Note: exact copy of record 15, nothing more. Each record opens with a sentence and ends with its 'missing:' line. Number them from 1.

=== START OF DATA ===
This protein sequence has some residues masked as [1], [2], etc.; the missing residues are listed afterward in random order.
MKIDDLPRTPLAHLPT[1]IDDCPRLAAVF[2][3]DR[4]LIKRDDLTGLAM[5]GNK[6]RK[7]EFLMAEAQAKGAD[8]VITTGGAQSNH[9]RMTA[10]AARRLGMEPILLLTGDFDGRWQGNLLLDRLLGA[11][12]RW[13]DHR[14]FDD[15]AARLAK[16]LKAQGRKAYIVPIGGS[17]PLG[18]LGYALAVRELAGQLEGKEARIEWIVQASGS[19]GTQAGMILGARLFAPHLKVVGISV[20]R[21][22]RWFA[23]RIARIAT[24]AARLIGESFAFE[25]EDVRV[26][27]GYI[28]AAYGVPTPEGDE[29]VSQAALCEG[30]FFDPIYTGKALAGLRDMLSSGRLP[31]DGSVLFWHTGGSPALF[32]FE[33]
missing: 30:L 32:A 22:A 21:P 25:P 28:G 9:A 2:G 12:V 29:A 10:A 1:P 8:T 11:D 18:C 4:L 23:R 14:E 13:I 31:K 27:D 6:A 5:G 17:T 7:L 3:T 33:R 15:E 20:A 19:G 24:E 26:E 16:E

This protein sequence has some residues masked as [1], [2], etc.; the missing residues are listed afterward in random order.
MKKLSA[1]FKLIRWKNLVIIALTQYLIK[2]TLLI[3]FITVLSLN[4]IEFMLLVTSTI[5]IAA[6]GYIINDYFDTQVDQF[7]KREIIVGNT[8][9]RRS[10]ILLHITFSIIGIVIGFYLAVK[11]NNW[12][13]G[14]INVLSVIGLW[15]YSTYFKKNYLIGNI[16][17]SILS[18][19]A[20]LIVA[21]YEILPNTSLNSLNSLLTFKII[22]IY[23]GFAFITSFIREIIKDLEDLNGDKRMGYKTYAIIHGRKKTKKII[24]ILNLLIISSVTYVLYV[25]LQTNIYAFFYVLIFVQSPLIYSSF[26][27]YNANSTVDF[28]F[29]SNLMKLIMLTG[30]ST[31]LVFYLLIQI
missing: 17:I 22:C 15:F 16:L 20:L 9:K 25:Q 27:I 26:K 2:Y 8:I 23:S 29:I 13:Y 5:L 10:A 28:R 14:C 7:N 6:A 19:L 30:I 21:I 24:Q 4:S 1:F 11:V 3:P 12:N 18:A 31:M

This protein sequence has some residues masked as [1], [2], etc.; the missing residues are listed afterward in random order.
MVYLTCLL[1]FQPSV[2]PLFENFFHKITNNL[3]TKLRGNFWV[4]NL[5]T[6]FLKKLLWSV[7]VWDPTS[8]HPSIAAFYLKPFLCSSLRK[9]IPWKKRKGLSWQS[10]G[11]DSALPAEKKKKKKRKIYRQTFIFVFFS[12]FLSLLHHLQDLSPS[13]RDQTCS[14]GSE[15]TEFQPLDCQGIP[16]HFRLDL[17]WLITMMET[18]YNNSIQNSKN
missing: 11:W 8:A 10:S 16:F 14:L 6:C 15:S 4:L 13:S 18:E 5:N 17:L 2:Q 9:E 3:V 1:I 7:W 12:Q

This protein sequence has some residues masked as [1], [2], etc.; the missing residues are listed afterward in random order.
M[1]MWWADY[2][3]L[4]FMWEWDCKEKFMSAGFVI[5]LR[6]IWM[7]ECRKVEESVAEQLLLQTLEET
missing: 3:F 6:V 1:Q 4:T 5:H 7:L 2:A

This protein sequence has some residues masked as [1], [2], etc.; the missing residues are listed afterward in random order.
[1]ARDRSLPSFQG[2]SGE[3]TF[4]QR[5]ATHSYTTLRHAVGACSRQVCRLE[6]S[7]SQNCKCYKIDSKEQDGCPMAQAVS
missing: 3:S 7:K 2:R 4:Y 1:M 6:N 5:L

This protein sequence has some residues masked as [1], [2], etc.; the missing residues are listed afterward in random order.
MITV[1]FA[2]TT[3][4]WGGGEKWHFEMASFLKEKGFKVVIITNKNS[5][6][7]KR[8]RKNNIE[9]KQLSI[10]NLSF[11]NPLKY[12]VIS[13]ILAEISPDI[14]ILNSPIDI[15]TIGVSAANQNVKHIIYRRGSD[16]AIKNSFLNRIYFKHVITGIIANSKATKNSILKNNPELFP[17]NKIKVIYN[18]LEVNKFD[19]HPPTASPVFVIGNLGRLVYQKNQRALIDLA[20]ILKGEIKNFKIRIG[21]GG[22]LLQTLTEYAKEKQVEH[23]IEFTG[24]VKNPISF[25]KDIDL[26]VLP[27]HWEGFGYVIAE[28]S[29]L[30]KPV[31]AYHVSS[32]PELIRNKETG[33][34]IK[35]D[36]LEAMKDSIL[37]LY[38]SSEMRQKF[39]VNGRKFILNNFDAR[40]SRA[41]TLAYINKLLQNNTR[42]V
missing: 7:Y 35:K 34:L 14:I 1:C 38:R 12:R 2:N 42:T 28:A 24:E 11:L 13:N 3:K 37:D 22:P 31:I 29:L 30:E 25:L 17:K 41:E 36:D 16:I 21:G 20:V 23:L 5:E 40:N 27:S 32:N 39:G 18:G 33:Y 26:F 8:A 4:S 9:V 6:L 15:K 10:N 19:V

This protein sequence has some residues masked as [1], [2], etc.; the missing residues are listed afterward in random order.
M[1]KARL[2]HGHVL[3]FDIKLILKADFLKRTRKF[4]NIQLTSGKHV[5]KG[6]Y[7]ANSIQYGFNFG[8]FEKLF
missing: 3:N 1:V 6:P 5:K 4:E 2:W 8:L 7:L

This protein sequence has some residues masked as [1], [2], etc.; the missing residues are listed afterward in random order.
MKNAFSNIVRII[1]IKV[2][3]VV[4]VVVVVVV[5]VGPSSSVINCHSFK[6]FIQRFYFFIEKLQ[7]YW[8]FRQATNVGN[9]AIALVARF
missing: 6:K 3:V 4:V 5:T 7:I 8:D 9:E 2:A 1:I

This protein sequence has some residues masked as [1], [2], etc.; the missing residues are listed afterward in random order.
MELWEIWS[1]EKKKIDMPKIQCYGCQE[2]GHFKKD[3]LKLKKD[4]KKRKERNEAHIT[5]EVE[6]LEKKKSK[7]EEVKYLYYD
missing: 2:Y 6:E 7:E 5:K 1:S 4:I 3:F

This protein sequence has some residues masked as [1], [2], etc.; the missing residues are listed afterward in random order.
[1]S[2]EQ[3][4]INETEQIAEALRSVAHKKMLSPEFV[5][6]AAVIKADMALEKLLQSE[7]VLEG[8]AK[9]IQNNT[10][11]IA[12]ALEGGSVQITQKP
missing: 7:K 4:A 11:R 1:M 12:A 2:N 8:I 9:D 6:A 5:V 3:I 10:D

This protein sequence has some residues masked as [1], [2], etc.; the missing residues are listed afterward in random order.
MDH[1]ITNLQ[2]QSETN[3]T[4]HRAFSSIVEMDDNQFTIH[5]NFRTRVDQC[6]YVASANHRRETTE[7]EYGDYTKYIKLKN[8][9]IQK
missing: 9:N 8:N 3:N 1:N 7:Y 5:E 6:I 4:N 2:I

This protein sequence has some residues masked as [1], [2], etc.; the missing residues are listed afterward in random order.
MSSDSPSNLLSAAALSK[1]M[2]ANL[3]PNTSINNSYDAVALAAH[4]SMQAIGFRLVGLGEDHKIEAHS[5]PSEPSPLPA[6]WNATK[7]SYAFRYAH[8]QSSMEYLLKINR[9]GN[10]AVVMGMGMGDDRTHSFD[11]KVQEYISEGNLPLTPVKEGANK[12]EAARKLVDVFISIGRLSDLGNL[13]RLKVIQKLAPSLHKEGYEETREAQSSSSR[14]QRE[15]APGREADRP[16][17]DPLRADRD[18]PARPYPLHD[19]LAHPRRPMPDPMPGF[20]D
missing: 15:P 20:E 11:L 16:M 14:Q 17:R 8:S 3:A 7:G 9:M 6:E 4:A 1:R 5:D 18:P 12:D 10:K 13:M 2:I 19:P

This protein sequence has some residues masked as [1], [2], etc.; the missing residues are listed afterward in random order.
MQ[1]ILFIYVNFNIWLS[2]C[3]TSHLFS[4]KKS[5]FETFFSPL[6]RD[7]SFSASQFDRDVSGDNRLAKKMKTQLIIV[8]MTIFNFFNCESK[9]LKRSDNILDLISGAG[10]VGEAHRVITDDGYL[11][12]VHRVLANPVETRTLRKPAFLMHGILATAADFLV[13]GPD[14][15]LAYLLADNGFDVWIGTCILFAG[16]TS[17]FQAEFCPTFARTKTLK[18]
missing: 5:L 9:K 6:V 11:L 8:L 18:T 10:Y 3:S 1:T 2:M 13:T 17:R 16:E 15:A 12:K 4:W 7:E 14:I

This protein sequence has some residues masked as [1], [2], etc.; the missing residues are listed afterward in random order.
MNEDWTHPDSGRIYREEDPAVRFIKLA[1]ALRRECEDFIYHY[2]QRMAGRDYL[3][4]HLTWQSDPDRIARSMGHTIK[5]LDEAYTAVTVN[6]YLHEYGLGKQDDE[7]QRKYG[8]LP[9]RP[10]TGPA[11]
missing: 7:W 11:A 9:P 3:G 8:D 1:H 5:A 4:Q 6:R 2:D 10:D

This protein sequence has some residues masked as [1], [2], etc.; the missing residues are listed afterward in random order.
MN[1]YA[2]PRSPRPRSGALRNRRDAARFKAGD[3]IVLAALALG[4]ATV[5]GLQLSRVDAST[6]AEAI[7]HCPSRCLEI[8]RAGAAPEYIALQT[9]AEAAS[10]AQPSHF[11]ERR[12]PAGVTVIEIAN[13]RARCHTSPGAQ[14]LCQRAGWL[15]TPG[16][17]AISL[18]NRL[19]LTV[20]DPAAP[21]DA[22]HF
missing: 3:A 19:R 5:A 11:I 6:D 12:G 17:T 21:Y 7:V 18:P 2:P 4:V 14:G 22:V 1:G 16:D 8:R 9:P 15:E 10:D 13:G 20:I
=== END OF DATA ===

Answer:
This protein sequence has some residues masked as [1], [2], etc.; the missing residues are listed afterward in random order.
MN[1]YA[2]PRSPRPRSGALRNRRDAARFKAGD[3]IVLAALALG[4]ATV[5]GLQLSRVDAST[6]AEAI[7]HCPSRCLEI[8]RAGAAPEYIALQT[9]AEAAS[10]AQPSHF[11]ERR[12]PAGVTVIEIAN[13]RARCHTSPGAQ[14]LCQRAGWL[15]TPG[16][17]AISL[18]NRL[19]LTV[20]DPAAP[21]DA[22]HF
missing: 3:A 19:R 5:A 11:I 6:D 12:G 17:T 21:Y 7:V 18:P 2:P 4:V 14:G 22:V 1:G 16:D 8:R 9:P 15:E 10:D 13:G 20:I